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Steam traps for draining should be located
- on horizontal pipes - every 30 - 50 m (100 - 150 ft)
- in front of pressure reducing valves to avoid damaging the equipment
- in front of control valves to avoid damaging the equipment
- in front of normally closed valves to avoid building up condensate that may damage the system when accelerated
- at the bottom of vertical lines
- at the end of the steam line
Recommended Drip Leg Dimensions
|Main Diameter||Pocket Diameter||Pocket Depth|
Example - Drip Leg Dimensions
The recommended drip leg dimension for a 80 mm (3 in) steam pipe is 80 mm (3 in). The pocket depth should be 700 mm (28 in).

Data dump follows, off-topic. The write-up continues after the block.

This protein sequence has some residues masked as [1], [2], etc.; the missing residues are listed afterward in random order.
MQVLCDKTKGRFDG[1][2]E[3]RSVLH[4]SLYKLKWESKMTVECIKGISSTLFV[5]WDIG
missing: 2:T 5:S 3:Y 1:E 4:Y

Steam & condensate systems- properties, capacities, pipe sizing, systems configuration and more.
Huge amounts of condensate are generated when cold steam pipes are heated up must be drained from the pipes.
When cold steam pipes are heated up they generate huge amounts of condensate that must be drained away from the pipe through steam traps - in Imperial Units.
Friction or major resistance in condensate pipe lines.
Flow and pressure loss in condensate return lines - SI Units.
High temperatures and danger of impeller cavitation is the major challenge for condensate pumping in steam systems.
Heat loss from steam pipes generates condensate which must be drained from the system - imperial units.
Heat loss from steam pipes generates condensate which must be drained from the system.
Steam is a compressible gas where the capacity of a pipe line depends on the size of the pipe and the steam pressure.
Max. capacities (lb/hour) in gravity condensate return lines.
Sizing of steam pipe lines - major and minor loss in steam distribution systems.
Steam trap selection guide - Float & Thermostatic, Inverted Bucket, Bimetal Thermostatic, Impulse and Thermodynamic Disc steam traps.
Selection of steam traps and their safety factors.